I grew up in the post-industrial city of Dayton, the son of two Black business owners. My folks instilled in me an entrepreneurial work ethic and a sense of upward mobility that, in their minds, could only be gained through hard work. It wasn’t until I went to college that I realized my mom was actually struggling to keep our house from being foreclosed during the 2008 financial crisis. And that my grandmother ultimately had to put my two cousins into foster care because she could not afford to raise them by herself.
I thought something was deeply wrong with my family. I thought we were personally responsible for invoking these terrible circumstances upon ourselves. Until one day, an Ohio Organizing Collaborative organizer approached me and asked me if I wanted to change the very same conditions that had brought my family to my knees.
I said yes nearly a decade ago, and I’ve been saying yes ever since.
Through my involvement as a young Black leader at the Ohio Organizing Collaborative, I began to grasp the interconnected nature of our racial and economic struggles here in Ohio. I learned the power map of who was calling the shots in our cities and in our state. Over time, I understood that our suffering was caused by bad policies in Columbus and D.C. – and that they were hurting all of us in our communities, no matter our income or skin color.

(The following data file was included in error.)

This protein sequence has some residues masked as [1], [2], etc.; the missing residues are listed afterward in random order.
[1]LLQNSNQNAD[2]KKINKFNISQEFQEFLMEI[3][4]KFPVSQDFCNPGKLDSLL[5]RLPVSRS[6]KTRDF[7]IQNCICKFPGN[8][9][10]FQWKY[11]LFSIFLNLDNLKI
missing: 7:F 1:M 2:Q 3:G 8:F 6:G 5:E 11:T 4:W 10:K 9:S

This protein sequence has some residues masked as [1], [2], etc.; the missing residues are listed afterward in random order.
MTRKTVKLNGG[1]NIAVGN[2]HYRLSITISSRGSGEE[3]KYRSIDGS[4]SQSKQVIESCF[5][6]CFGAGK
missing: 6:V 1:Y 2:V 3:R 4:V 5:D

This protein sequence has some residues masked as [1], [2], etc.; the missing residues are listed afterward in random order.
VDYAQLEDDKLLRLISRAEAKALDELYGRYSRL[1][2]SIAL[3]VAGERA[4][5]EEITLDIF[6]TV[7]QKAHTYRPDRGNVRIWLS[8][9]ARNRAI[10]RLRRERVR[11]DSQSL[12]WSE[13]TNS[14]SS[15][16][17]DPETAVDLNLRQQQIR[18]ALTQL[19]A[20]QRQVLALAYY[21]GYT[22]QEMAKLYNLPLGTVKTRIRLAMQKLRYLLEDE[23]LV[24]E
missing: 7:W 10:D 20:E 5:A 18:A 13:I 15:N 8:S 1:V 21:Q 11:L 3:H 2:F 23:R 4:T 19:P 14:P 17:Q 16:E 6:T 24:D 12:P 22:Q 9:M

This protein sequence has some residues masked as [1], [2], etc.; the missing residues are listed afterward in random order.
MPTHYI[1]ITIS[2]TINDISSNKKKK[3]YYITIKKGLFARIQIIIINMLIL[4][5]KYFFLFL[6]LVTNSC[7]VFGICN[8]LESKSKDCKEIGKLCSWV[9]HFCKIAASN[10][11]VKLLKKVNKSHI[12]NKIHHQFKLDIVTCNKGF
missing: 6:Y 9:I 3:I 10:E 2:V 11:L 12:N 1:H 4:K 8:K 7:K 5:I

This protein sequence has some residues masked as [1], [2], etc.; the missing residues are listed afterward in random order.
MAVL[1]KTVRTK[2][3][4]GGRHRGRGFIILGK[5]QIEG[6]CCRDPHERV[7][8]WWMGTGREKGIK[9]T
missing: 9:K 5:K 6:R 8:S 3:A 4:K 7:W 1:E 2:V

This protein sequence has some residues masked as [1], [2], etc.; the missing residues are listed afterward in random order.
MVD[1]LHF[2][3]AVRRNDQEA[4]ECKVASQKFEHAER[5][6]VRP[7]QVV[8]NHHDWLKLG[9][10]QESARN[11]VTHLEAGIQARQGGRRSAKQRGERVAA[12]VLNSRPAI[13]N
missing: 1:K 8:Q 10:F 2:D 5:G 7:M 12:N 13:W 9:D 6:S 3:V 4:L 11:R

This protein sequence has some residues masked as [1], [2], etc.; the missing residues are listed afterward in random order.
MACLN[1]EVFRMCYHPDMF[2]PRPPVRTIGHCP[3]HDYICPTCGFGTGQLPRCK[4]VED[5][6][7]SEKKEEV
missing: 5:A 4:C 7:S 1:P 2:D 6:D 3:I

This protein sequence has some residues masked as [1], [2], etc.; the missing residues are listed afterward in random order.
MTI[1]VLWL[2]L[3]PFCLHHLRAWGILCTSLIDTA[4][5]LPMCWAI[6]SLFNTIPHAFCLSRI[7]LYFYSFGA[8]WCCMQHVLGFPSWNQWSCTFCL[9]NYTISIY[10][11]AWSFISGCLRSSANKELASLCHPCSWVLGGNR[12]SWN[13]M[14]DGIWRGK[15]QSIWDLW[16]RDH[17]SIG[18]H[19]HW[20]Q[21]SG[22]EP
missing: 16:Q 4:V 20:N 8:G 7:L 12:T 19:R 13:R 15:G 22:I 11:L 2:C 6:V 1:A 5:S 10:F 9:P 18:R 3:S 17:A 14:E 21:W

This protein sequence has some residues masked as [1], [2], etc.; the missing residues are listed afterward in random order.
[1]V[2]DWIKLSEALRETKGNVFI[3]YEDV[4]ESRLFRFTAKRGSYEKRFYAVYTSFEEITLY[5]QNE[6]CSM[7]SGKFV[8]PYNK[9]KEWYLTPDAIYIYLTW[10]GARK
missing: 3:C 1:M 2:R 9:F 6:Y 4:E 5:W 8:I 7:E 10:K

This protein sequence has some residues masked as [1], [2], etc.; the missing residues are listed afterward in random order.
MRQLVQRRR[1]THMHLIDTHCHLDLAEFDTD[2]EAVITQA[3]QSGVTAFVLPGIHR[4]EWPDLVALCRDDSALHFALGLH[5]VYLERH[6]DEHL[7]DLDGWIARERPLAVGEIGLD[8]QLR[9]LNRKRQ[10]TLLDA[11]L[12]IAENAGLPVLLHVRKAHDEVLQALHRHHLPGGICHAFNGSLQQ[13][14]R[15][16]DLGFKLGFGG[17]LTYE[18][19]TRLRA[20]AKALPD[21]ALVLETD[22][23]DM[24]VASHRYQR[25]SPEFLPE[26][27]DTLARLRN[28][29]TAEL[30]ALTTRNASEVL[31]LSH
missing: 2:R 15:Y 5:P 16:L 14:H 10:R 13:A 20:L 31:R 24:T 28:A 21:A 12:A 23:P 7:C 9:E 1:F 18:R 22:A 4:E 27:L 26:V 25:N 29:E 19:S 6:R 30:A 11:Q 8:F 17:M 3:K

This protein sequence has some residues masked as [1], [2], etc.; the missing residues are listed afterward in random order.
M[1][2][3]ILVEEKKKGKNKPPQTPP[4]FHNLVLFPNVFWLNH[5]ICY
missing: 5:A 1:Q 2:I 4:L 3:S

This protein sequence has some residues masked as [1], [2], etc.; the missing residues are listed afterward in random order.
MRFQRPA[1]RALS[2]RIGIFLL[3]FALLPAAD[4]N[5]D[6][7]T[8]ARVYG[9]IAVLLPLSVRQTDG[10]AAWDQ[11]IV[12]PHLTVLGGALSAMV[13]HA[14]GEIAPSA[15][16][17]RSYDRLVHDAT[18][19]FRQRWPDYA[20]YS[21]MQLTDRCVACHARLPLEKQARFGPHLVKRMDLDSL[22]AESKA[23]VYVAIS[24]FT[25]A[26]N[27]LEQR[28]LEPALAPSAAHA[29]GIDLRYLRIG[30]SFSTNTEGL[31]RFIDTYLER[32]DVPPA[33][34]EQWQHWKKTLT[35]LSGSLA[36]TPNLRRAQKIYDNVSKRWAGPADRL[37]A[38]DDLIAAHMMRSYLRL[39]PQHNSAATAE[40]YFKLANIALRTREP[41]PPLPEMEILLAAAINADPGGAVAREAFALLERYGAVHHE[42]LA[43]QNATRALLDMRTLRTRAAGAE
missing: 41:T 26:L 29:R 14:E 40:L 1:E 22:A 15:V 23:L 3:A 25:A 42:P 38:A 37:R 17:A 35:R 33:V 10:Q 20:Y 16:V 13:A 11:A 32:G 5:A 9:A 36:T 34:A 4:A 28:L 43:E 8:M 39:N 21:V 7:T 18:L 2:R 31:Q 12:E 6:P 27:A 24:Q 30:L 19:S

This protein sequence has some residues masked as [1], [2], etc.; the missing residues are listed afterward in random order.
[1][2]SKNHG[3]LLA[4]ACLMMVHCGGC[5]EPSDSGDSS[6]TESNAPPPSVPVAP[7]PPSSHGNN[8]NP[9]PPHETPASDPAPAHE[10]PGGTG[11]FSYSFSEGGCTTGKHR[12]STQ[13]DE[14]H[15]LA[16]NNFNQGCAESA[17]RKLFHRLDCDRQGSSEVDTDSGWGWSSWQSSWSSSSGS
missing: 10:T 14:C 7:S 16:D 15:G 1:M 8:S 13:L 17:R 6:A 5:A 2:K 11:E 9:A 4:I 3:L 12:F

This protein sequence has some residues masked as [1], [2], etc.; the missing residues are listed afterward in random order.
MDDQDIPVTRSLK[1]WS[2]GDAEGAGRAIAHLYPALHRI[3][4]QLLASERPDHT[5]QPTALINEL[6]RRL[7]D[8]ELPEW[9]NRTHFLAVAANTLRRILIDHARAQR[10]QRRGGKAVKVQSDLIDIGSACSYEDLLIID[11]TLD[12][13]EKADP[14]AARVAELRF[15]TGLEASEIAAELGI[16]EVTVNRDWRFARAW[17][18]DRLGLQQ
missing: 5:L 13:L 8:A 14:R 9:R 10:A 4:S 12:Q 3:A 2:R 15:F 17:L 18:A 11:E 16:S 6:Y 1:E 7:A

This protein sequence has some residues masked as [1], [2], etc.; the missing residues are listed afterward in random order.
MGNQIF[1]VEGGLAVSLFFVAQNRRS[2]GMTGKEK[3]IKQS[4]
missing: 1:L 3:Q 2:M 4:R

Organizing provides pathways for change
Organizing made me feel like I could change things. It made me feel powerful. And it made me feel like I could win back our state with the help of other Ohioans like me.
In 2014, we began organizing around issues of police accountability in the midst of what later became the Black Lives Matter movement. Three days before the shocking, flashpoint murder of Mike Brown in Ferguson, MO, a white police officer shot and killed a young Black man named John Crawford II at a Walmart in Beavercreek, Ohio. I myself lived two miles away from that Walmart and was planning to go to that store the same day.